One person was killed and two others are missing after a Hard Rock Hotel under construction in New Orleans collapsed Saturday morning.
The city’s fire department received a call about the collapse just after 9 a.m. Police and emergency medical services also responded.
One person was pronounced dead at the site, a fire official said during a news conference.
“It’s a very dangerous situation,” Fire Superintendent Timothy McConnell said, adding that the building is “unstable,” and another collapse is possible.
The fire department evacuated several buildings near the hotel.
Eighteen people were taken to the hospital in stable condition. EMS Director Emily Nichols said at a news conference Saturday afternoon that some of them have been released and several others transported themselves to the hospital. One person who was injured refused medical treatment.
Authorities initially said three people were unaccounted for but one has since been located. Nichols said that person arrived at the hospital on their own.
A search-and-rescue team is preparing to enter the building to try and locate the two missing people, who are workers at the construction site. McConnell said he believes one of them is in an area that “is not stable.”
The upper floors of the building began to fall on top of each other before one side of the building fell to the ground below, The Associated Press reported.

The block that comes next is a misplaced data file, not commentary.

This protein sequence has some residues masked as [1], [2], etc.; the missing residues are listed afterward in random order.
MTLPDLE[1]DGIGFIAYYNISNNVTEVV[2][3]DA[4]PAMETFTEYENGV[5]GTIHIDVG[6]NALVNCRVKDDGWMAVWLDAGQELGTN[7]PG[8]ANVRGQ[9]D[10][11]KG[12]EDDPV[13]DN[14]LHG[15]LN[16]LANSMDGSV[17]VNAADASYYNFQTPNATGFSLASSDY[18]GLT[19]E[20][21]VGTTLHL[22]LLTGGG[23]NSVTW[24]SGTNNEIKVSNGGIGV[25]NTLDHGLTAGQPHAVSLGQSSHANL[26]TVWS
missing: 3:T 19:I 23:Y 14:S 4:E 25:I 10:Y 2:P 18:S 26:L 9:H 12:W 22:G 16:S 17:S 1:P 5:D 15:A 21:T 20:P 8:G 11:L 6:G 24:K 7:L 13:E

“This remains a very fluid and very dangerous situation, and every few minutes something is falling off of this building,” Louisiana Gov. John Bel Edwards said at a news conference Saturday morning.
The city’s fire department posted photos on Twitter showing the roof and several floors partially destroyed with a large pile of debris scattered on the street below.
Witnesses recounted the moment the building collapsed.
Fallon Leigh O’Brien said she was riding on a streetcar near the hotel when debris started falling.
“It looked like sheetrock. A few pieces first, and then the whole building started to fall,” she said. “All of a sudden the entire intersection was engulfed in dust and debris, and people were coughing.”
Carl Cole said he initially mistook the sound of the falling hotel for a low-flying airplane.
“We were kind of shocked when we realized what had happened,” he said. “Then you look at how much concrete and rubble and you were concerned for the laborers, the hard hats in there.”
Gabe Samandi contributed.